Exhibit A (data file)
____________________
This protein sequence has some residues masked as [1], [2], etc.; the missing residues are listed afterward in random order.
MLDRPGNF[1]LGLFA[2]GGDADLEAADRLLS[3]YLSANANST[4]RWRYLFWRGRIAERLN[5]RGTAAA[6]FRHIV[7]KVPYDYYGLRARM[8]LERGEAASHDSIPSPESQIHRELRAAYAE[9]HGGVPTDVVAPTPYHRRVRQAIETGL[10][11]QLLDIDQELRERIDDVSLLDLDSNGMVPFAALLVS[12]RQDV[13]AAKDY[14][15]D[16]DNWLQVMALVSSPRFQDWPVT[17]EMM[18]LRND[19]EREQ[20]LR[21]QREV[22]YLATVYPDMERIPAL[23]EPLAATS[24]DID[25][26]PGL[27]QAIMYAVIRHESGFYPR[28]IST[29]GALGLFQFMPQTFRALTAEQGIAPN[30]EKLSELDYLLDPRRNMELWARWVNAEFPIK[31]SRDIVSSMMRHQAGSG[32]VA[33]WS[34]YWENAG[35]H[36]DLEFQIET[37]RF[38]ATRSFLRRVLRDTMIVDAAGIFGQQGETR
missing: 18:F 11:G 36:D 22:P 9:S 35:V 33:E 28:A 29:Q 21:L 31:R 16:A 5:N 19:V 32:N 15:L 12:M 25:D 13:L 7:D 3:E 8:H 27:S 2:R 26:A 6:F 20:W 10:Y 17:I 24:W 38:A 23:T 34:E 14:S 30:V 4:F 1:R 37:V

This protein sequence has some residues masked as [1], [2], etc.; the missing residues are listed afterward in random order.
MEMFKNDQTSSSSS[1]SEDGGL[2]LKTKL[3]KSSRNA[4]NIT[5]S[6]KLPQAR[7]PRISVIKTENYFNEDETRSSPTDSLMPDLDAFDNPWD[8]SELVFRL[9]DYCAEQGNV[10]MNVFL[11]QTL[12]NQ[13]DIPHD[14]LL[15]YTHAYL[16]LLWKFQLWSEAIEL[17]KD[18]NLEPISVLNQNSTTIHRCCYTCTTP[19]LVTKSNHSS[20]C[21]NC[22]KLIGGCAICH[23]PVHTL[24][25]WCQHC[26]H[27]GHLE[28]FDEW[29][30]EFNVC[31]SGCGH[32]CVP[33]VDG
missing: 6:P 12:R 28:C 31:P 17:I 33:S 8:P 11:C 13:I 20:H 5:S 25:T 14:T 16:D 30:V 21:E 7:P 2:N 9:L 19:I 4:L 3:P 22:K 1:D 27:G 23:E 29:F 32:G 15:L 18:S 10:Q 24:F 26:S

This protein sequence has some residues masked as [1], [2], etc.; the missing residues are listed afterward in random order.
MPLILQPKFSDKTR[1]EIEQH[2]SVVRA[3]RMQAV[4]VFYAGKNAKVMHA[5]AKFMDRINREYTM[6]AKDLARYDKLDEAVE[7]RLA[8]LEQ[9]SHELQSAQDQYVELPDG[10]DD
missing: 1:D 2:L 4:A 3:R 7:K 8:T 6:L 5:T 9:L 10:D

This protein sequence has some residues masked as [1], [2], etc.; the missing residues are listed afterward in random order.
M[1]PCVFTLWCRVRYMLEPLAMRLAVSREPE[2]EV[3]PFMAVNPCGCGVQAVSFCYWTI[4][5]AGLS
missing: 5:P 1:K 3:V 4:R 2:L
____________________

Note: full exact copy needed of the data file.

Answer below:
This protein sequence has some residues masked as [1], [2], etc.; the missing residues are listed afterward in random order.
MLDRPGNF[1]LGLFA[2]GGDADLEAADRLLS[3]YLSANANST[4]RWRYLFWRGRIAERLN[5]RGTAAA[6]FRHIV[7]KVPYDYYGLRARM[8]LERGEAASHDSIPSPESQIHRELRAAYAE[9]HGGVPTDVVAPTPYHRRVRQAIETGL[10][11]QLLDIDQELRERIDDVSLLDLDSNGMVPFAALLVS[12]RQDV[13]AAKDY[14][15]D[16]DNWLQVMALVSSPRFQDWPVT[17]EMM[18]LRND[19]EREQ[20]LR[21]QREV[22]YLATVYPDMERIPAL[23]EPLAATS[24]DID[25][26]PGL[27]QAIMYAVIRHESGFYPR[28]IST[29]GALGLFQFMPQTFRALTAEQGIAPN[30]EKLSELDYLLDPRRNMELWARWVNAEFPIK[31]SRDIVSSMMRHQAGSG[32]VA[33]WS[34]YWENAG[35]H[36]DLEFQIET[37]RF[38]ATRSFLRRVLRDTMIVDAAGIFGQQGETR
missing: 18:F 11:G 36:D 22:P 9:S 35:V 33:E 28:A 29:Q 21:L 31:R 16:A 5:N 19:V 32:N 15:L 12:M 25:D 13:L 7:D 3:E 8:H 27:S 2:R 26:A 6:F 20:W 10:Y 17:I 24:W 38:A 23:T 34:E 14:S 30:V 4:F 1:R 37:V

This protein sequence has some residues masked as [1], [2], etc.; the missing residues are listed afterward in random order.
MEMFKNDQTSSSSS[1]SEDGGL[2]LKTKL[3]KSSRNA[4]NIT[5]S[6]KLPQAR[7]PRISVIKTENYFNEDETRSSPTDSLMPDLDAFDNPWD[8]SELVFRL[9]DYCAEQGNV[10]MNVFL[11]QTL[12]NQ[13]DIPHD[14]LL[15]YTHAYL[16]LLWKFQLWSEAIEL[17]KD[18]NLEPISVLNQNSTTIHRCCYTCTTP[19]LVTKSNHSS[20]C[21]NC[22]KLIGGCAICH[23]PVHTL[24][25]WCQHC[26]H[27]GHLE[28]FDEW[29][30]EFNVC[31]SGCGH[32]CVP[33]VDG
missing: 6:P 12:R 28:C 31:P 17:I 33:S 8:P 11:C 13:I 20:H 5:S 25:T 14:T 16:D 30:V 21:E 7:P 2:N 9:L 19:I 4:L 3:P 22:K 1:D 27:G 23:E 29:F 32:G 15:L 18:S 10:Q 24:F 26:S

This protein sequence has some residues masked as [1], [2], etc.; the missing residues are listed afterward in random order.
MPLILQPKFSDKTR[1]EIEQH[2]SVVRA[3]RMQAV[4]VFYAGKNAKVMHA[5]AKFMDRINREYTM[6]AKDLARYDKLDEAVE[7]RLA[8]LEQ[9]SHELQSAQDQYVELPDG[10]DD
missing: 1:D 2:L 4:A 3:R 7:K 8:T 6:L 5:T 9:L 10:D

This protein sequence has some residues masked as [1], [2], etc.; the missing residues are listed afterward in random order.
M[1]PCVFTLWCRVRYMLEPLAMRLAVSREPE[2]EV[3]PFMAVNPCGCGVQAVSFCYWTI[4][5]AGLS
missing: 5:P 1:K 3:V 4:R 2:L